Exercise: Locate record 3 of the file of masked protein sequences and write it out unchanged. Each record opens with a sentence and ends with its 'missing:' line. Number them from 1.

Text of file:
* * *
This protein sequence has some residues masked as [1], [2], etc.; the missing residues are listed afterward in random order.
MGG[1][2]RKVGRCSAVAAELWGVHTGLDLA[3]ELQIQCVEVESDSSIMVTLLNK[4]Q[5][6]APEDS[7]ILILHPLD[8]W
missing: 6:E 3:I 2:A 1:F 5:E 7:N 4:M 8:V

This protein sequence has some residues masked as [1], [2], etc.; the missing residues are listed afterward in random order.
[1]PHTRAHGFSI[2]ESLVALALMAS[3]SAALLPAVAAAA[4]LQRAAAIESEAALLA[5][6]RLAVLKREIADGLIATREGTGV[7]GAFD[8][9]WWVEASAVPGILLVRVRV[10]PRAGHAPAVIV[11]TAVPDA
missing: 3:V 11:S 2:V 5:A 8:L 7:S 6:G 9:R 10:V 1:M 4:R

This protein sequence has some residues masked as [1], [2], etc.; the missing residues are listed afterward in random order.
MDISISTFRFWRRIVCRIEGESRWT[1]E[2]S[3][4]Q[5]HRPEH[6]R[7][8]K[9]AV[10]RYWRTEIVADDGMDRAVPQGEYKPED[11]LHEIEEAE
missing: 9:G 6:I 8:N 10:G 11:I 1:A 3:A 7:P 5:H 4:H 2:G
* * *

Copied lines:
This protein sequence has some residues masked as [1], [2], etc.; the missing residues are listed afterward in random order.
MDISISTFRFWRRIVCRIEGESRWT[1]E[2]S[3][4]Q[5]HRPEH[6]R[7][8]K[9]AV[10]RYWRTEIVADDGMDRAVPQGEYKPED[11]LHEIEEAE
missing: 9:G 6:I 8:N 10:G 11:I 1:A 3:A 7:P 5:H 4:H 2:G